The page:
Wollongong City Council has supported the wearing of life jackets at Hill 60 but will not make them compulsory, as it looks at ways to avoid further tragedy at the popular rock fishing site.
A motion brought by Deputy Lord Mayor Tania Brown in response to the recent deaths of five people at the site was carried unanimously at the council's ordinary meeting this week.
Council staff will engage with the state government and relevant agencies about ways to improve safety, and a council delegation plans to meet with the relevant state ministers to discuss the issue.
The council will receive a report on Randwick City Council's trial mandatory life jackets for rock fishers and the implications for council, as well as a community consultation plan.
Councillors have also formally endorsed the wearing of life jackets for rock fishers within the Wollongong City area, and will write to NSW Ports in support of reopening the northern breakwall at Port Kembla, a popular fishing location.
Local fisher Spyros Vassiliades told the councillors on Monday that he had been rock fishing for almost 25 years, and the major issues at Hill 60 were inexperience, large numbers, and a lack of safe alternatives.
"The experience levels of many on the rocks on those days [the deaths occurred] were such that they couldn't effectively determine and understand the risks that they were undertaking," Mr Vassiliades said.
Mr Vassiliades said gates did not work and could push people to potentially more dangerous locations.
Life jackets could help some, he said, but they also led to people being smashed against the rocks and unable to swim from danger, and he feared they lulled the inexperienced into a false sense of security.
Mr Vassilades said the loss of Port Kembla's jetties and the closure of the northern breakwall due to COVID-19 had likely contributed to the tragedies.
In the wake of the recent tragedies, Cr Tania Brown said it had become apparent that there was a lot of confusion around who held policy responsibility for these coastal locations, who could make life jackets mandatory, who was responsible for education, and who could issue fines.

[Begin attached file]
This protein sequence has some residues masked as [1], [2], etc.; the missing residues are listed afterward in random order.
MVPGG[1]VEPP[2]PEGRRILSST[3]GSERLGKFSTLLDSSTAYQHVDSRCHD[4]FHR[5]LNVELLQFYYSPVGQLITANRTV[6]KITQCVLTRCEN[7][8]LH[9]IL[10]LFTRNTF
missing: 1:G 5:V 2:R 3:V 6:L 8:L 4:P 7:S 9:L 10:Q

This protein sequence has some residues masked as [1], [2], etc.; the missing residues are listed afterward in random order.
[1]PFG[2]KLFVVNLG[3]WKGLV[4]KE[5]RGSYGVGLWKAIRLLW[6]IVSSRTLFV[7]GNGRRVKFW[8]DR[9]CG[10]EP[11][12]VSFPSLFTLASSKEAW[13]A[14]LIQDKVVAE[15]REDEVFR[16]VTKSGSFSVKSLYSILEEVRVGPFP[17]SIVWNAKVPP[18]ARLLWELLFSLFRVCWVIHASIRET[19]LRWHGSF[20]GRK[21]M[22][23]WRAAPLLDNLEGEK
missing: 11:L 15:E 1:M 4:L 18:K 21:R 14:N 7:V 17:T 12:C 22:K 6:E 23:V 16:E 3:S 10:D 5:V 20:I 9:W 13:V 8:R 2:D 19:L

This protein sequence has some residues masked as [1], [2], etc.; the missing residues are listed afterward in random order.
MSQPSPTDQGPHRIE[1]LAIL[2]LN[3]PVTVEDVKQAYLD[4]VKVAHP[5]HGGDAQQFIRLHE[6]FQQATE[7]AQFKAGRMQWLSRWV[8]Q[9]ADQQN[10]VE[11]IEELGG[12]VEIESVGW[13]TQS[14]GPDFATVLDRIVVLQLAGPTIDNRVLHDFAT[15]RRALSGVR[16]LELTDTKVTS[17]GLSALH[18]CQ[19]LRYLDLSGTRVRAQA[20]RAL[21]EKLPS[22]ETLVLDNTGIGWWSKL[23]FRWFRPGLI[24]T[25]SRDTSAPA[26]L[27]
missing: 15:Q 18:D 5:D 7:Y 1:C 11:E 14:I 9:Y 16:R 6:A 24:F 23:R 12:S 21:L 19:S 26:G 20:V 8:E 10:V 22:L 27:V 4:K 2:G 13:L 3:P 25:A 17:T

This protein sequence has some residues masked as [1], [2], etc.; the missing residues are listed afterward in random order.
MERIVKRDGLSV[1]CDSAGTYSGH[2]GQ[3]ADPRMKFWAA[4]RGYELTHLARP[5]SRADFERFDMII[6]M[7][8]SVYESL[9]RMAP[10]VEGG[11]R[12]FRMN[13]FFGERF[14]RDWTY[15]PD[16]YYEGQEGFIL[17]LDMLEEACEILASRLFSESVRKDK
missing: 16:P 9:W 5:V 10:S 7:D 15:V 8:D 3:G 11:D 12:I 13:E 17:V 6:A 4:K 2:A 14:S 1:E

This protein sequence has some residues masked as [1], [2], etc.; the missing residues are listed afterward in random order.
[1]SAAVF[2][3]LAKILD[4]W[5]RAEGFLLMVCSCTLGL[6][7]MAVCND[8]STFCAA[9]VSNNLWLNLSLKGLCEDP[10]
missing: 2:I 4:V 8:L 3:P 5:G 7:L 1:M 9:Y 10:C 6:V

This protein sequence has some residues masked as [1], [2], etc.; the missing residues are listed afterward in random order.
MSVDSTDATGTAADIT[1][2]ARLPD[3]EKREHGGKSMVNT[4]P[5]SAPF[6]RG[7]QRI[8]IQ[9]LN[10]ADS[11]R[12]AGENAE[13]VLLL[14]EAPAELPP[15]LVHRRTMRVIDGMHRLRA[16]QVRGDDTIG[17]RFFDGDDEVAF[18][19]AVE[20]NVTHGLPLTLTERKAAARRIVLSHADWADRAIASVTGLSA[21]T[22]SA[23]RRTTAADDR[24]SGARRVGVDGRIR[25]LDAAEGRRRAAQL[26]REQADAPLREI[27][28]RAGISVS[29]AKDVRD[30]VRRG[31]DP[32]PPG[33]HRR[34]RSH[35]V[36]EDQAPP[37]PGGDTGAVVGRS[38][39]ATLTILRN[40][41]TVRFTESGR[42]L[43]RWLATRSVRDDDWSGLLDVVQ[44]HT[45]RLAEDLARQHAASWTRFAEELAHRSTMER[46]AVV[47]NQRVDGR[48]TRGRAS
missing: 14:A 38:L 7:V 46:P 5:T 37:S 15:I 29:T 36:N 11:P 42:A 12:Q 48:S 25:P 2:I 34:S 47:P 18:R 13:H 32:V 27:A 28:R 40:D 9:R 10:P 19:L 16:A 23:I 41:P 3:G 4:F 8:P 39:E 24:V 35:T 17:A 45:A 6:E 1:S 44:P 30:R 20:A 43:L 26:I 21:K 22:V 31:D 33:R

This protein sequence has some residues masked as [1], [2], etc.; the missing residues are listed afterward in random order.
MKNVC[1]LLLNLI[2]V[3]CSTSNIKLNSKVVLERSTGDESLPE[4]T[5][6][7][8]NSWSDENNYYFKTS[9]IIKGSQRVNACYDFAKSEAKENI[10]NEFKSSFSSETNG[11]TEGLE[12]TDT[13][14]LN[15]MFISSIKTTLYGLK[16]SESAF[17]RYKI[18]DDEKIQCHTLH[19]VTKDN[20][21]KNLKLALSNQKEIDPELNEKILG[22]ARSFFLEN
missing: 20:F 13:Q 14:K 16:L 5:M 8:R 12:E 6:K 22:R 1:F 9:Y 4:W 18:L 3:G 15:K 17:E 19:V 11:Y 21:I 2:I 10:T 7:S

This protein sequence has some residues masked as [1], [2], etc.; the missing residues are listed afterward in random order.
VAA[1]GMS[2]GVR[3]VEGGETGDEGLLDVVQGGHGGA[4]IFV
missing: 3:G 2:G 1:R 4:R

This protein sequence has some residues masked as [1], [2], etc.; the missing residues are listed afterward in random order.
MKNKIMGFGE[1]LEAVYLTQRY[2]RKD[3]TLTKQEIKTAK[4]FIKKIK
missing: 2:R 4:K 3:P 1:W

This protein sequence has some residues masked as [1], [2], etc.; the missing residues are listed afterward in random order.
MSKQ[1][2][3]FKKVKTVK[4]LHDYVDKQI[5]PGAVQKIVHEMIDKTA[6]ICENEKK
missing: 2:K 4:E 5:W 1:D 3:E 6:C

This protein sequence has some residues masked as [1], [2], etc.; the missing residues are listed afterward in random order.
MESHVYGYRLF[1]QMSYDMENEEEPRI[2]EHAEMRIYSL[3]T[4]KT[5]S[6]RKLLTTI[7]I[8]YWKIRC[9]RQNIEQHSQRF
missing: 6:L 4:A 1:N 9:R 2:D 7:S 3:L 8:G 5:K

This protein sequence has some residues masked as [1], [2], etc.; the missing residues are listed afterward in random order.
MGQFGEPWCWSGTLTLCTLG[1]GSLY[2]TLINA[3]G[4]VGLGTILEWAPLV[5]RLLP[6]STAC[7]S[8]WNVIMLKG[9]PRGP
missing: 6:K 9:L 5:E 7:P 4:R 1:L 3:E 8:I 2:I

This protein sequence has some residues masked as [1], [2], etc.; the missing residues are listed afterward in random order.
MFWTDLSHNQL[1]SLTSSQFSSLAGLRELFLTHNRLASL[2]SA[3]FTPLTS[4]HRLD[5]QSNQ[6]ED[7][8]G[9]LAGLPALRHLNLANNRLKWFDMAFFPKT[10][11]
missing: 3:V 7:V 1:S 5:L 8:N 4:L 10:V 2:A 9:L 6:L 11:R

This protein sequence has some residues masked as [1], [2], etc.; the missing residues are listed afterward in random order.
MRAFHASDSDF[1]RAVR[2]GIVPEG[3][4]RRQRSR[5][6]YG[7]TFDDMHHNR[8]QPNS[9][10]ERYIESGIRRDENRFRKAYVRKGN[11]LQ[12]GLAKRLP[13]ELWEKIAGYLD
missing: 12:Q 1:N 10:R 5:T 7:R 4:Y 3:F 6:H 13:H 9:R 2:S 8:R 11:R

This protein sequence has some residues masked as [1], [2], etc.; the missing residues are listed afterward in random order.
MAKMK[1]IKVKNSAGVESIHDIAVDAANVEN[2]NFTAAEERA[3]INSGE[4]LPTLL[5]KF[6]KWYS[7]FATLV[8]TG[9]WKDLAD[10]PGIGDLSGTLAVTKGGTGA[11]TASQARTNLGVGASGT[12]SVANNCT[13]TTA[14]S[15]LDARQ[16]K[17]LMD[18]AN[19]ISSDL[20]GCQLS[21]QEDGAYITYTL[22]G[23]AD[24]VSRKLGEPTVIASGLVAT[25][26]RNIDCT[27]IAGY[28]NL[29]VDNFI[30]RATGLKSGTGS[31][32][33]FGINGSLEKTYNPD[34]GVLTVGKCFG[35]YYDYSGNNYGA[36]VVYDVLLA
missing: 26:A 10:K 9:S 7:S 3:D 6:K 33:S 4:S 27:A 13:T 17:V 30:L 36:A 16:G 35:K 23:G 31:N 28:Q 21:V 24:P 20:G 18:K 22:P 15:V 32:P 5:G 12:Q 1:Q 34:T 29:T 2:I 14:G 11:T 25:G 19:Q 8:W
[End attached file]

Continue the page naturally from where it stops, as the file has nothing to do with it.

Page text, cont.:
But the council could not abdicate responsibility if it was happening in its community, she said, and it needed to work with the state government.
However, Cr Brown said she believed the council needed to gather evidence instead of making "arbitrary and ad hoc decisions".
Cr Ann Martin suggested putting up safety signage in languages other than English could be a quick response to concerns.
"It is clear that a number of the people who are going down there don't have a good grasp of English, or may not understand the symbolism of some of the imagery," she said.
She also suggested working with caravan parks, tackle shops and the like on educating people about the risks involved, in the same way international students studying at the university were educated about beach safety.
Writing to NSW Ports about reopening the northern breakwall was put forward by Cr Cameron Walters, who also suggested the possibility of signage with QR codes that took fishers to websites with localised, up-to-date information in a number of languages.
Cr David Brown, an experienced fisher himself, said requiring a life jacket in a particular location sent a message about the danger.
He theorised that many continued to fish in dangerous conditions, because of the effort they had made to get there.
To address this problem, Cr Janice Kershaw suggested the possibility of alerting travelling fishers to dangerous conditions before they arrived, in the same way electronic signage was used to advise beachgoers of congestion.
Cr Leigh Colacino said life jackets could keep people afloat if they broke a bone or were knocked unconscious, and helped protect rescuers, too.
While Mr Vassilades told the council that locking people out of places could forced them to more dangerous spots, Cr Cath Blakey said lock-outs needed to be explored as a possible option, with people rock fishing at night when they could not see.
Lord Mayor Gordon Bradbery proposed the variation to the motion that the council endorse the wearing of life jackets.
"I don't think we can walk away tonight and form a committee. The community expects some sort of response out of us, and I think there needs to be some sort of immediate response, as well as ongoing," Cr Bradbery said.
Both he and Cr Tania Brown said the state government needed to take the lead on the issue.